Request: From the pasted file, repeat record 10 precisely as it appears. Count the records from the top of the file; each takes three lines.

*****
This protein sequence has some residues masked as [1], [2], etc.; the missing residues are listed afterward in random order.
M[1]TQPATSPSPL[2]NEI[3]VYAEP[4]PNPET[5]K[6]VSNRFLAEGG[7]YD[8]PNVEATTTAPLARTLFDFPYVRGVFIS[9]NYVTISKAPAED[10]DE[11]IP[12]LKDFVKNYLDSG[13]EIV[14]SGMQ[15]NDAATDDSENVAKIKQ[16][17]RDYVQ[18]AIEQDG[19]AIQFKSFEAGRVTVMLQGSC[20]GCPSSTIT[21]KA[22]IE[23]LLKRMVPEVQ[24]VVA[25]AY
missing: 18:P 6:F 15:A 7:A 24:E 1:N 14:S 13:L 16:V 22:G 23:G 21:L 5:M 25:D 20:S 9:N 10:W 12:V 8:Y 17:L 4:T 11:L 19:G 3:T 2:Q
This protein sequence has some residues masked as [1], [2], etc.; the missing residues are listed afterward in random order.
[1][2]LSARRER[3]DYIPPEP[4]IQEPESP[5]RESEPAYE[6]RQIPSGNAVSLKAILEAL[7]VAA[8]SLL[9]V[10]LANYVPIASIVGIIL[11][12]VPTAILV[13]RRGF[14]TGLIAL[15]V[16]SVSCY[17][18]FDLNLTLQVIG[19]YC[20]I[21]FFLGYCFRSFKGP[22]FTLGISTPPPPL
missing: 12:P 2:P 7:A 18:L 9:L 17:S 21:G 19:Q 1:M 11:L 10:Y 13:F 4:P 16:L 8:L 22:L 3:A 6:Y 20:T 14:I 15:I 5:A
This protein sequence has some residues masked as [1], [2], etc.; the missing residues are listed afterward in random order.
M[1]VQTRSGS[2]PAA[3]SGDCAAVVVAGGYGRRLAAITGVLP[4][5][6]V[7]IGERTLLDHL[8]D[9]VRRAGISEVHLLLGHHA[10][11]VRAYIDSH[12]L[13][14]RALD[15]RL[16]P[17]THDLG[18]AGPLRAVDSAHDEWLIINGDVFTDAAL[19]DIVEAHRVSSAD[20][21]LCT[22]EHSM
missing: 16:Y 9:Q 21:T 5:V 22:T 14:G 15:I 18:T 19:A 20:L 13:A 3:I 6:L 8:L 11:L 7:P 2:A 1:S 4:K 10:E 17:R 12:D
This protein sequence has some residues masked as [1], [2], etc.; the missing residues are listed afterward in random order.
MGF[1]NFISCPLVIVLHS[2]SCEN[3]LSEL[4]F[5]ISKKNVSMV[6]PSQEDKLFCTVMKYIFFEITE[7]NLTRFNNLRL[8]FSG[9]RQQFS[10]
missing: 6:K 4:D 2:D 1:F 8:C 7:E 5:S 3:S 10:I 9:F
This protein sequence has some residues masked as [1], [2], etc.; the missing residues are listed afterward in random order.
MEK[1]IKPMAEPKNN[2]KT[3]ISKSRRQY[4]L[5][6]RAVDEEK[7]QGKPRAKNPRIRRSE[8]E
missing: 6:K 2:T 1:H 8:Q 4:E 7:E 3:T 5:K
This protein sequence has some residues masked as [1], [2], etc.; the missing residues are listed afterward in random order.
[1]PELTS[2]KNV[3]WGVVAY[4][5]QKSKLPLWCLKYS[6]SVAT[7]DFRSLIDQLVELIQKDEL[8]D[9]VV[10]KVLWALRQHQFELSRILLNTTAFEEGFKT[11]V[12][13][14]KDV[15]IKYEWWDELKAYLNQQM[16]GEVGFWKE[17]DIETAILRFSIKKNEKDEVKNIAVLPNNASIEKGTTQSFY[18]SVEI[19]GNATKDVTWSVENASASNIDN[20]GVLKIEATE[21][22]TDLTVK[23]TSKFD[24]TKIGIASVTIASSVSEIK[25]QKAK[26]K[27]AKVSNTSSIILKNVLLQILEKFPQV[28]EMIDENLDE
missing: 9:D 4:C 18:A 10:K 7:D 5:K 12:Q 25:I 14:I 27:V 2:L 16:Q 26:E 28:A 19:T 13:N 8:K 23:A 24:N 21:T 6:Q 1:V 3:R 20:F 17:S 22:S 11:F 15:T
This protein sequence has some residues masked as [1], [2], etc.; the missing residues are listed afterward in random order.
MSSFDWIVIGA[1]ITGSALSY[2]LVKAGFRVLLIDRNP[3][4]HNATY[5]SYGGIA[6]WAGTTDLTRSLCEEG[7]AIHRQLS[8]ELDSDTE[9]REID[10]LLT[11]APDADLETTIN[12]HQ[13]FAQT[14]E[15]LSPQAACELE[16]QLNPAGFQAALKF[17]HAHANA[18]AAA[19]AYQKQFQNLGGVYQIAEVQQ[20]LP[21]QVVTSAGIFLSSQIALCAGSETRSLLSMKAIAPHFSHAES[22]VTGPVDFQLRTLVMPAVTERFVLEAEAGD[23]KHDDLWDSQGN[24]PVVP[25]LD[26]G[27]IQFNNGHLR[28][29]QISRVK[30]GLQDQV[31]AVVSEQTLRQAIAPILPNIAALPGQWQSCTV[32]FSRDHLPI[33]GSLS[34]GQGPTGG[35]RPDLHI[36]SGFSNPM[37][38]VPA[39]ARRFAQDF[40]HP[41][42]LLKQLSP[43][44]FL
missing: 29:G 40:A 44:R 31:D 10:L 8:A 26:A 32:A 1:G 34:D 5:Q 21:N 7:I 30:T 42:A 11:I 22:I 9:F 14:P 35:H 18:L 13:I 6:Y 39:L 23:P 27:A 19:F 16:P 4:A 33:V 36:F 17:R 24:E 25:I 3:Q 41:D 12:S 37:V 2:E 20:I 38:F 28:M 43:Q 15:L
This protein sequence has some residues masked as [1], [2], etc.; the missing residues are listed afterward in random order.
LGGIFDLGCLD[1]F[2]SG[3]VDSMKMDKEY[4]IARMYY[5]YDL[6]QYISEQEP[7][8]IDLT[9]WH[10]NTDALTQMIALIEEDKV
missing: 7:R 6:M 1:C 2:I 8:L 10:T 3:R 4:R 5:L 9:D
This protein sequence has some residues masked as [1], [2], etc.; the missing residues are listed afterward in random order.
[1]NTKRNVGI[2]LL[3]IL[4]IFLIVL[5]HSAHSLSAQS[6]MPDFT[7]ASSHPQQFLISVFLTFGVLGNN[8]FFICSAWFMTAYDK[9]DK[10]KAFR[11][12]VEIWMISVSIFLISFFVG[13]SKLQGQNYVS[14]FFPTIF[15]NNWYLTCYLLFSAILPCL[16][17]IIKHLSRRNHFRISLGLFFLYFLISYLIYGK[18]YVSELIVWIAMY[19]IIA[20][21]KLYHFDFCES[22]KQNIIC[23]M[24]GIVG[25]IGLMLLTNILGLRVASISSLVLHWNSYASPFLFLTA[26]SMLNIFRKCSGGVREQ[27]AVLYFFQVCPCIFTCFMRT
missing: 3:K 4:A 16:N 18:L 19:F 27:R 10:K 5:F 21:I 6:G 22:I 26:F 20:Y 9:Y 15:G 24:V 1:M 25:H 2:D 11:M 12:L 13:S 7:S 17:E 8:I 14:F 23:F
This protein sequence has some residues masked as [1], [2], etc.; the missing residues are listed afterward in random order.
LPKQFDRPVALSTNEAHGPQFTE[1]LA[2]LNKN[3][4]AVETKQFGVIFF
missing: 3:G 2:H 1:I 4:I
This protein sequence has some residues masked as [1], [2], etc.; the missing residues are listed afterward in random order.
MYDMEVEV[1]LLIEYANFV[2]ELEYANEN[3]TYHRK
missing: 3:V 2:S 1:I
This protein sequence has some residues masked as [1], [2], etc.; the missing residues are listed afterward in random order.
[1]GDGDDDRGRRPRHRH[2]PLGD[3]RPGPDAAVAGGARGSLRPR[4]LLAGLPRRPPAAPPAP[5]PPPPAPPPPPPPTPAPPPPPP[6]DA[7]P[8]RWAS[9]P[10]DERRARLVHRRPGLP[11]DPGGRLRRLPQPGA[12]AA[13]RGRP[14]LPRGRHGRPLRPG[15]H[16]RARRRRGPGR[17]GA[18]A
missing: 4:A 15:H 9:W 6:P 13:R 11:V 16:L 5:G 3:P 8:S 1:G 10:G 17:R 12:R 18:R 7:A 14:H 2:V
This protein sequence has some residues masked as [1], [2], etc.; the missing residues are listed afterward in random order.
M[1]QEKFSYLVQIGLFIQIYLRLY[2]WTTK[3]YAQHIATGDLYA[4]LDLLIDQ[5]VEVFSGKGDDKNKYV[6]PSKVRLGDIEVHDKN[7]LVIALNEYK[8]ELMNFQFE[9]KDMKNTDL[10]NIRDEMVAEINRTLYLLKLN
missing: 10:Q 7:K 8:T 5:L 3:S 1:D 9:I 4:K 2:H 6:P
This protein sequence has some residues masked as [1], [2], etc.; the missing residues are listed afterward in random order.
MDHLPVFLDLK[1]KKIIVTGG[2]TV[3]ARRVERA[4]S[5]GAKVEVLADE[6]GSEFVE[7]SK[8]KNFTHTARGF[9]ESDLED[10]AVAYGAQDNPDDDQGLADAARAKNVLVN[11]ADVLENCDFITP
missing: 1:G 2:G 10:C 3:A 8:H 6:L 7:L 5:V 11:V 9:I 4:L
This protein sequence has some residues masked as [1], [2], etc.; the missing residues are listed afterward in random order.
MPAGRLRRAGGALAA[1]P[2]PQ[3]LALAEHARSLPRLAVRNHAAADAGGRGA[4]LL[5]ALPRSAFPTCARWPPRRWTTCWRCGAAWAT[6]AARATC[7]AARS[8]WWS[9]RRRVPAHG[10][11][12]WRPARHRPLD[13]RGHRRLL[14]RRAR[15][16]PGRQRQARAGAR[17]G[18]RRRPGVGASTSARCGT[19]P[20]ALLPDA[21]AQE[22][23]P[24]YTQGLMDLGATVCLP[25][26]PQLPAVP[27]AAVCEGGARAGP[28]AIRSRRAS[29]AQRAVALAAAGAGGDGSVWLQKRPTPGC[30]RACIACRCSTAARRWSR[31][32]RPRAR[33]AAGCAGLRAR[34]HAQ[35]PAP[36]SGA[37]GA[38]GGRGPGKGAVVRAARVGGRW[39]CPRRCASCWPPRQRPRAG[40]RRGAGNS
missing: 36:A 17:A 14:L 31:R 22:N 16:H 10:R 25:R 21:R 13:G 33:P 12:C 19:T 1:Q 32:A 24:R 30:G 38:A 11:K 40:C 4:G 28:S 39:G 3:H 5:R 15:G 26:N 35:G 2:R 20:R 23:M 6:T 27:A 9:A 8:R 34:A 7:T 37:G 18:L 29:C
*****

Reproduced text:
This protein sequence has some residues masked as [1], [2], etc.; the missing residues are listed afterward in random order.
LPKQFDRPVALSTNEAHGPQFTE[1]LA[2]LNKN[3][4]AVETKQFGVIFF
missing: 3:G 2:H 1:I 4:I